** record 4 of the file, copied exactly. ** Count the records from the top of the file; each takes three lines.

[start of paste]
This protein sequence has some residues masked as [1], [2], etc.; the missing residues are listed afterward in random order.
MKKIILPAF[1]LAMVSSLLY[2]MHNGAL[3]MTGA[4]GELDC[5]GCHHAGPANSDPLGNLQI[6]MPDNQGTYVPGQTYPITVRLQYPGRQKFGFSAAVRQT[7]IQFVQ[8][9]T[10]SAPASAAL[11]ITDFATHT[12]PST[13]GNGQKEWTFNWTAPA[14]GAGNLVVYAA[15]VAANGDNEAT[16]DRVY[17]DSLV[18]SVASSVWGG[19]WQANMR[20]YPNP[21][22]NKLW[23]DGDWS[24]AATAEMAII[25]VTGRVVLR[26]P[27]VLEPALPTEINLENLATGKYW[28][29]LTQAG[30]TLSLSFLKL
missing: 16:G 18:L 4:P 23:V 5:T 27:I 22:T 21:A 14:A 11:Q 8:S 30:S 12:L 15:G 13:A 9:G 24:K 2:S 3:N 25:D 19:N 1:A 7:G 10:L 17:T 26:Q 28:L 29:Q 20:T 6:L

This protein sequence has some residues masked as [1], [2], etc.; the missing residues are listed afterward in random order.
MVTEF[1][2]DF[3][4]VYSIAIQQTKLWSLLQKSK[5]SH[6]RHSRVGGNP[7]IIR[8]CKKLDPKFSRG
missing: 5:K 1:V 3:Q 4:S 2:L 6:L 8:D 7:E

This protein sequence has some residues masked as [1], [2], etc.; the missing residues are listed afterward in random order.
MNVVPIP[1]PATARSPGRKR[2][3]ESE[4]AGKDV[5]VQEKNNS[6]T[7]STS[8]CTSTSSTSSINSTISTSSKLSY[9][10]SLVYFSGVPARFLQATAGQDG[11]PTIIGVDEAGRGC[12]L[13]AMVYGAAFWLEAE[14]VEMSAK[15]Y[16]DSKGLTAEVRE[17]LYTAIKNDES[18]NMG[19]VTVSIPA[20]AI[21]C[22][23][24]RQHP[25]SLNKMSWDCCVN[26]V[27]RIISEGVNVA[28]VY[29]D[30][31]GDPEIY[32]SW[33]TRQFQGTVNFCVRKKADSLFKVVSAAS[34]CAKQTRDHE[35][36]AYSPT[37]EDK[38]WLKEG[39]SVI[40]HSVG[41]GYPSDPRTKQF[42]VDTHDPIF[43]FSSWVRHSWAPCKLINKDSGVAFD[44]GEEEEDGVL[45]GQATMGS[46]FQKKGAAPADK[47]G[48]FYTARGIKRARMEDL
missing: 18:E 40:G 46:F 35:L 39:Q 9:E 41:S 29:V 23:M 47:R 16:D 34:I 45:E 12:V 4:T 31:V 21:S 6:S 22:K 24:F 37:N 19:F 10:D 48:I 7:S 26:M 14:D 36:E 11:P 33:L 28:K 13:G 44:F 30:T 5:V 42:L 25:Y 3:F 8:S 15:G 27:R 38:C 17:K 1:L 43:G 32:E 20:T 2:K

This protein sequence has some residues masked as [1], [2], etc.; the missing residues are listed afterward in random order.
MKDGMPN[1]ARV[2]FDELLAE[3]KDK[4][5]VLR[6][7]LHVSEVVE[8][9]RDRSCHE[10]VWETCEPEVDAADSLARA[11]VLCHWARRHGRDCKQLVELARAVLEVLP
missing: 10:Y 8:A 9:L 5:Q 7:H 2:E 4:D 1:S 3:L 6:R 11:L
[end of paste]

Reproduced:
This protein sequence has some residues masked as [1], [2], etc.; the missing residues are listed afterward in random order.
MKDGMPN[1]ARV[2]FDELLAE[3]KDK[4][5]VLR[6][7]LHVSEVVE[8][9]RDRSCHE[10]VWETCEPEVDAADSLARA[11]VLCHWARRHGRDCKQLVELARAVLEVLP
missing: 10:Y 8:A 9:L 5:Q 7:H 2:E 4:D 1:S 3:L 6:R 11:L